• “Not display symbols or icons such as flags, logos, or commercial symbols, except as allowed in Sub-article “Sponsor Recognition””
  • “Not display text”

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While these two provisions are merely two of twenty plus others listed under the ‘Transportation Art Requirements’ passage and may even seem benign; they pose a unique threat and disproportionately affect historic places such as Chicano Park severely limiting what kind of future artwork can be installed by artists. This is self-evident more so in Chicano Park than perhaps any other landmark in the entire state of California. For example, under the provision banning flags, symbols or icons; artwork containing Mexican flags, the flag of Aztlán which flies over the park, as well as the iconic United Farm Worker Union (UFW) flag which can be seen all throughout the park on murals depicting protests for labor rights, immigrant rights, Chicano civil-rights and commonly associated with labor leader and civil rights activist César Chávez would all no longer be eligible to be erected in the park. Likewise, the text ban, if it were to be applied retroactively, would effectively remove almost every bit of artwork of the park as well. Meaning phrases such as “Sí, se puede”, “¡Huelga!”, “¡Varrios sí, yonkes no!”, “All the way to the bay”, “No border wall”, “No more deaths” even the park’s official emblem which includes its name and the phrase “La tierra mia” would all now be ineligible to be placed in the park under CalTrans new arbitrary policy change. If it wasn’t bad enough that CalTrans is trying to actively steal muralist’s copyrights of their own artwork right from under them, now it wants to regulate and dictate what part of the community’s history is and is not allowed in their own park. To be clear, this is nothing more than cultural whitewashing and the deliberate erasure of our culture and history under the thinnest guise of legislative bureaucracy and centrists political correctness from CalTrans and the state of California.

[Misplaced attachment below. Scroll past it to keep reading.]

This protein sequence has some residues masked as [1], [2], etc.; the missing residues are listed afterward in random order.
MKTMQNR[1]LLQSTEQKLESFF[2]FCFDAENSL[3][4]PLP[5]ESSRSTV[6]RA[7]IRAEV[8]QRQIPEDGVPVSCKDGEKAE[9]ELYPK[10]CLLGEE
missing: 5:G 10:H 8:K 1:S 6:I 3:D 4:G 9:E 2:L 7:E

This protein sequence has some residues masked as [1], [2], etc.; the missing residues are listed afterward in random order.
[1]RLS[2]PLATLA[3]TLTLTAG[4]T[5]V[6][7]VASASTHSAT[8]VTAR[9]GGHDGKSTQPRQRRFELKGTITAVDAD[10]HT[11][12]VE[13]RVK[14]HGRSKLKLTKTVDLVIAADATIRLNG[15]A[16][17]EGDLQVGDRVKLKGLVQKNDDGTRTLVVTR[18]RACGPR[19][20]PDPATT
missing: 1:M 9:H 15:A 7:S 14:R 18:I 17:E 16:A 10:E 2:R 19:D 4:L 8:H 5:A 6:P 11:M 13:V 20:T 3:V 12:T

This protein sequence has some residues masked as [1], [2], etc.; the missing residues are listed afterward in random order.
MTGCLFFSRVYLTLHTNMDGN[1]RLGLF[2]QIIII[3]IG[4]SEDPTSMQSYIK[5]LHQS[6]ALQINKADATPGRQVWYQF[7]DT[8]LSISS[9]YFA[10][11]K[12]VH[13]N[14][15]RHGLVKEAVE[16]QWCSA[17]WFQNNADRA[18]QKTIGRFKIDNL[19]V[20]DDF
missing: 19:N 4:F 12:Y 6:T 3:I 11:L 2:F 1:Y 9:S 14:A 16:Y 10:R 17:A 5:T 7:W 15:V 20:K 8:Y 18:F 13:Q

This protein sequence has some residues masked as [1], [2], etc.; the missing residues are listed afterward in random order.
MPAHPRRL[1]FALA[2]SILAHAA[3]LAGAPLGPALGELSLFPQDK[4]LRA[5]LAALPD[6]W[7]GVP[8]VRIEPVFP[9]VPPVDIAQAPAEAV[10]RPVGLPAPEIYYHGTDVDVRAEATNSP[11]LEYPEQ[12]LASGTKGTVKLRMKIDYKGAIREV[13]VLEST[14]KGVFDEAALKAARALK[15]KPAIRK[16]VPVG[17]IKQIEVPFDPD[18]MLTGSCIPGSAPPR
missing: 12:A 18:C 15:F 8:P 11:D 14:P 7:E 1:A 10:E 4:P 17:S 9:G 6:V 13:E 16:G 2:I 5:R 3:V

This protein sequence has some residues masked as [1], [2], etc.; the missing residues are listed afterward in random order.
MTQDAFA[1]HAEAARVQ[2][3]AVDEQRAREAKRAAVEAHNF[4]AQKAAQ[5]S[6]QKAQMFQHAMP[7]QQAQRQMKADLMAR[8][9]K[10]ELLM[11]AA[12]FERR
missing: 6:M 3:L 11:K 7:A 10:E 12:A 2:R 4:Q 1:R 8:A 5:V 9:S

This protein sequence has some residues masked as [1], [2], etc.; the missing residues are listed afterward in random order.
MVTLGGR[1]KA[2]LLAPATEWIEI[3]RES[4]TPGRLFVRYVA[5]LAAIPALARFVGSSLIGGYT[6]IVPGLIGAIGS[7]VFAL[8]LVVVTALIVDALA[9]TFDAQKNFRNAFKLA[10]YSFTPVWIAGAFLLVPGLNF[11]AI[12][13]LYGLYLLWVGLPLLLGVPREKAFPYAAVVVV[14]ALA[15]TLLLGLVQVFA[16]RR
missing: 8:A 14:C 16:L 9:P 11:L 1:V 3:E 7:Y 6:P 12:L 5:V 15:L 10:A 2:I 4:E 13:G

Now just to be clear, the older murals already in Chicano Park are grandfathered in, meaning they are exempt from any of these policy changes outlined in the California Project Developmental Procedures Manual, and will not be retroactively subjected to any of its stipulations or requirements. However, any new murals such as a new lowrider mural by Sal Barajas, a new mural going on the side of the park’s restroom facilities by Patricia Aguayo, or another in the planning stages to be placed in the skate park by Victor Ochoa memorializing the life of Anastasio Hernandez Rojas a San Diego man who was brutally beaten and tasered to death by CPB agents at the San Ysidro Port of Entry in 2010 could all potentially come under attack by CalTrans and their new proposed policies.

 

Action Steps & What We Can Do

In the wake of this discovery last week many people have been asking what we can do in regards to CalTrans’ new policy requiring all artists to not only forfeit ownership and copyright protections of their art on state freeway structures; but also banning icons, flags, logos, and text. I’ve done a little bit of research and I’ve laid some action steps that I think we can all take to let CalTrans know that we are aware of what they are doing and demand not only answers in regards to this sudden and drastic policy change; but demand a complete and total reversal of them immediately.